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From: James Pitkow <pitkow@cc.gatech.edu>
Date: Thu, 27 Jul 1995 04:48:06 -0400 (EDT)
Message-Id: <199507270848.EAA24743@hapeville.cc.gatech.edu>
To: www-talk@w3.org
Cc: rst@ai.mit.edu (Robert S. Thau)

Hello,

rst@ai.mit.edu (Robert S. Thau) wrote:
[example of a site with hacked session ids and its disadvantages]
> 
> To put it another way, the ostrich approach to, say, the privacy
> issues with session-id won't work at all.  If you're concerned, try
> something else.

No sale.  I remain firm in my position that privacy on the Web can be maintained by 
policies like those in Europe and now by MSN that do not allow data fusion with out 
consent.  These policies forgo a lot of the technical issues.

For instance, television has had the ability to be instrumented with the capability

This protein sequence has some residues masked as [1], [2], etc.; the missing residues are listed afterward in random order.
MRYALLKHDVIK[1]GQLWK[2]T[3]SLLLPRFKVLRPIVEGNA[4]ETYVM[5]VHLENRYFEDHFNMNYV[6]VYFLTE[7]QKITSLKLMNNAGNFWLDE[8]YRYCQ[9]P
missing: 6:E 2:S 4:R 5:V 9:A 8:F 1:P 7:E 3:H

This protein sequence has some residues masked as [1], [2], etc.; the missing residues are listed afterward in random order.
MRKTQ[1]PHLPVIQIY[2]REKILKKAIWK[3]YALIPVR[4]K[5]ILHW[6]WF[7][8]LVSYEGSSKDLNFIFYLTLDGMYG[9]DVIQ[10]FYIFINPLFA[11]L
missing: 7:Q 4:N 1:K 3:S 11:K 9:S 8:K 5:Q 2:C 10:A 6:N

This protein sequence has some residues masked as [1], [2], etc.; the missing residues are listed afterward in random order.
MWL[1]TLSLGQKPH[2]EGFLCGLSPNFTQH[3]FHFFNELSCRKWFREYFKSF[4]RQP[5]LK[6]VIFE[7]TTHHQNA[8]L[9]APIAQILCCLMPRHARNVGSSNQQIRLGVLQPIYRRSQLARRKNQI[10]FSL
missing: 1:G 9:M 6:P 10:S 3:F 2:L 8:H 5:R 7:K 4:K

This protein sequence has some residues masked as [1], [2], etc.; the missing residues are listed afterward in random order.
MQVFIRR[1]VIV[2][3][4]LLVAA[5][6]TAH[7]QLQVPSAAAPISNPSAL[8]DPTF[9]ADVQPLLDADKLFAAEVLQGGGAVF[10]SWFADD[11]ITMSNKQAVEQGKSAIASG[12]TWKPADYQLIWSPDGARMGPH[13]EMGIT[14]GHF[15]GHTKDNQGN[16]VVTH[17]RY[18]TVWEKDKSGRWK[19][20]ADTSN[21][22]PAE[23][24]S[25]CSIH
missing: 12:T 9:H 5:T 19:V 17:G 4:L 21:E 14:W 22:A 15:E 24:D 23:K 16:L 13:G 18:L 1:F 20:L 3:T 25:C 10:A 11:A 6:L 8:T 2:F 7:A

of monitoring what you watch and when.  Despite market pressures, it has never been 
done (though it may very well happen under our eyes with interactive TV).

The W3C may decide that it wants to help protect the privacy of Web users, and then 
again, it may bow down.  Regardless, within site analysis with consent is more or less 
benign and there are plenty of ways to technically accomplish this.  Enabling the client 
to control and override ids is a must in my opinion, but this again is not a technical 
issue, but one of interface and policy, which the W3C could either decide to impose 
requirements upon their presence or not.  Market pressures, while strong, do not always
prevail.

Regards,
Jim.
Received on Thursday, 27 July 1995 04:48:19 GMT

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